We recently celebrated my husband’s birthday by feasting at Fogo de Chao, a Brazilian restaurant in Minneapolis. *close eyes, lick lips and savor. Mmmmmm.* A couple friends on Facebook asked what Brazilian food is like. It occurred to me that “Foods we love, from places we have lived” would make an interesting series of blogs. So let’s start with Brazil!
"Worthy is the Lamb, who was slain,
to receive power and wealth and wisdom and strength
and honor and glory and praise!" Revelation 5:12
So sing the voices of many angels who encircle the throne of God. They number thousands upon thousands, and ten thousand times ten thousand. Do they ever set their praise to Handel’s music, I wonder?
The Lamb who was slain, is also our Great High Priest, the One who suffered all that was portrayed in Mel Gibson’s film The Passion of the Christ and more.
Room by Emma Donahue was recommended to me by my daughter, an avid reader and administrator on a Nook e-readers site, and by a fellow writer on an e-mail list I subscribe too. The writer recommended it as a powerful child protagonist voice. My daughter just said it was a good book. She started to say, ‘I really enjoyed it,’ and then decided ‘enjoy’ was definitely not the right word. “It’s disturbing,” she told me.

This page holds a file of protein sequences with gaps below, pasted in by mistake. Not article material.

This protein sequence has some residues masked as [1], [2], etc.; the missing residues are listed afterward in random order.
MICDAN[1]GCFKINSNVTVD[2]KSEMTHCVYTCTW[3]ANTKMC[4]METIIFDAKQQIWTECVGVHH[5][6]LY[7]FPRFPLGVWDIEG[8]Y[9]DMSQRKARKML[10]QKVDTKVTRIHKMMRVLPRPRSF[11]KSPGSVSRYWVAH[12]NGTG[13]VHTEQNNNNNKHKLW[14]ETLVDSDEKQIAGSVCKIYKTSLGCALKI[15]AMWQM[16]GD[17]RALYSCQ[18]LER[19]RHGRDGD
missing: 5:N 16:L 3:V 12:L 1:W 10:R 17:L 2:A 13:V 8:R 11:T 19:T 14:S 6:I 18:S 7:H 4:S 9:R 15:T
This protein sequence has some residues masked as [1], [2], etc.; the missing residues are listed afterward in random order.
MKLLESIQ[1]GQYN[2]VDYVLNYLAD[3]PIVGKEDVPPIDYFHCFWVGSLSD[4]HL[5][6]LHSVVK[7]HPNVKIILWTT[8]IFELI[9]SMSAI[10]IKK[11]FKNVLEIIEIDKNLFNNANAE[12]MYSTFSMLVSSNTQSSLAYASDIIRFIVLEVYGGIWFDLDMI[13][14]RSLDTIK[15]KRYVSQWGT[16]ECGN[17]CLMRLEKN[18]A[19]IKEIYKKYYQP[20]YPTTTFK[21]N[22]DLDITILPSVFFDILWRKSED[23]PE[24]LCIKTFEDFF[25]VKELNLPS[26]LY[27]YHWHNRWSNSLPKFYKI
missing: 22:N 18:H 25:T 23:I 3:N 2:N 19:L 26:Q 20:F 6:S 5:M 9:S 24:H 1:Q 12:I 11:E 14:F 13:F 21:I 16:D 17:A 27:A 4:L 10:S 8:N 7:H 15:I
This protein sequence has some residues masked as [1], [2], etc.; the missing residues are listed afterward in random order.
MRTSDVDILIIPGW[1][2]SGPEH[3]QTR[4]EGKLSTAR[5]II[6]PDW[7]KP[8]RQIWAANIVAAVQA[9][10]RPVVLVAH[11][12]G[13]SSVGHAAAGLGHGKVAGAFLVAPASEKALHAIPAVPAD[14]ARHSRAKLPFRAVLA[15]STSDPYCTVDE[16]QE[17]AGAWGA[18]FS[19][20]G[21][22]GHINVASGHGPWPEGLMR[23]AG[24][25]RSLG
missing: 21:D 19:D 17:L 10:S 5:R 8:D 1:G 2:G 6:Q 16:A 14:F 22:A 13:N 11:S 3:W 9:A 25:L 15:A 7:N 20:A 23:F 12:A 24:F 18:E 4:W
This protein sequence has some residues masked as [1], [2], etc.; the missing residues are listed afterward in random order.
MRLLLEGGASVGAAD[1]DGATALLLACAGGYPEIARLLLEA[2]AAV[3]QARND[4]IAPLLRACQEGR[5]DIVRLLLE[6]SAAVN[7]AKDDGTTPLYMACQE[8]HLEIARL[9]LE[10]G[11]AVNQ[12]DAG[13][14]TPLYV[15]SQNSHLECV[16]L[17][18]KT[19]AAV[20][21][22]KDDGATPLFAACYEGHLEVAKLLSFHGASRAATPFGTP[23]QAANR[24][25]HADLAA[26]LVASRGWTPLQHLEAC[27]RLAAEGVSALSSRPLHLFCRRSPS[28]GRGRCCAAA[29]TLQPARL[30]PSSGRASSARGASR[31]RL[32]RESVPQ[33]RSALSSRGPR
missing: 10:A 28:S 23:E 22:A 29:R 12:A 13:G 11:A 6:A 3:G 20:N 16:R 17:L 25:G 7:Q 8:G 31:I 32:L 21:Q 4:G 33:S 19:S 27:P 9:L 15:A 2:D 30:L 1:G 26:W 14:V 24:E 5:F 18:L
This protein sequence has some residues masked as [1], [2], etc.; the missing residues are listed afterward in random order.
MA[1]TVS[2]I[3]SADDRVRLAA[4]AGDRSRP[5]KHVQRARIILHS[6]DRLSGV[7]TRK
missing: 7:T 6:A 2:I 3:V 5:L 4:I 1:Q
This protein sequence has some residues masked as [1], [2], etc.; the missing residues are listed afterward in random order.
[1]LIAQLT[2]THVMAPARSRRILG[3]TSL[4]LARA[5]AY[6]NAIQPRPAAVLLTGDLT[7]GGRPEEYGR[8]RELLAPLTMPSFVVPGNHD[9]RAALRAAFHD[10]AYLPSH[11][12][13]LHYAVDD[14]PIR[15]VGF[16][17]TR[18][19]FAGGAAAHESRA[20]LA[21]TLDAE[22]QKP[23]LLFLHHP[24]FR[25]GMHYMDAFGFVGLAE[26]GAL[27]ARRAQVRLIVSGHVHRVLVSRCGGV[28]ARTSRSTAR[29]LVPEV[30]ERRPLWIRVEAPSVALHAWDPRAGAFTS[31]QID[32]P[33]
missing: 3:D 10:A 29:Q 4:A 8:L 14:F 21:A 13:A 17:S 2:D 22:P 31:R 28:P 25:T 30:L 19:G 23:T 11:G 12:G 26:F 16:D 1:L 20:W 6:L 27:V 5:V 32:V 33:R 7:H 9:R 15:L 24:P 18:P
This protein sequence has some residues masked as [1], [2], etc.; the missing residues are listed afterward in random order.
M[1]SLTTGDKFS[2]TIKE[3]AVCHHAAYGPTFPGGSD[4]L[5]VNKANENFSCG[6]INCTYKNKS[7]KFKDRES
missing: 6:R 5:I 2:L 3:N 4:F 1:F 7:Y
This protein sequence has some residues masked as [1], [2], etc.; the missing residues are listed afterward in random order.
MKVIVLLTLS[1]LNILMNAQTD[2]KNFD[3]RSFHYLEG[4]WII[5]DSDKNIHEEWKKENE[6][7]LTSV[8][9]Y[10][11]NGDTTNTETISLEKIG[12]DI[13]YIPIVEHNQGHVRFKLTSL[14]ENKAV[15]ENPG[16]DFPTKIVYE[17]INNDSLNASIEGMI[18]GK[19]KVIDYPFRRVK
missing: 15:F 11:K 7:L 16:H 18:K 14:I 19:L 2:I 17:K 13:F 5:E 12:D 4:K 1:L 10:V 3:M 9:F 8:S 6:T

The 1960s were an era of counter-cultural rebellion—young people renouncing their parents' striving for affluence in the suburbs and choosing instead the simple lifestyle. For many of my generation that meant a commune with free love and drugs, no bras or baths. For some of us touched by the Kingdom of God, it meant committing to take the Gospel to the ends of the earth, no matter the cost. I always pictured myself in a thatched hut in the jungle, befriending the ‘natives,’ wrestling with the puzzle of an unwritten language, creating an alphabet and translating the Scriptures.
When I first got my library card several years ago in the small town 25 minutes from our Northwoods home, they looked at me funny when I asked about inter-library loan. The library was approximately the size of my living room, and the chance of it having the books I wanted to read were slim. So ever since we moved back from South Africa, I have been dependent on my daughter for the big city library two hours away. I check their catalog on-line, request books and get her to pick them up for me when she takes the kids for story hour. I rarely even pass my local library during open hours because I go to town on Sundays for church or on my way to the highway.
LeAnne Hardy has lived in six countries on four continents. Her books come out of her cross-cultural experiences and her passion to use story to convey spiritual truths in a form that will permeate lives.
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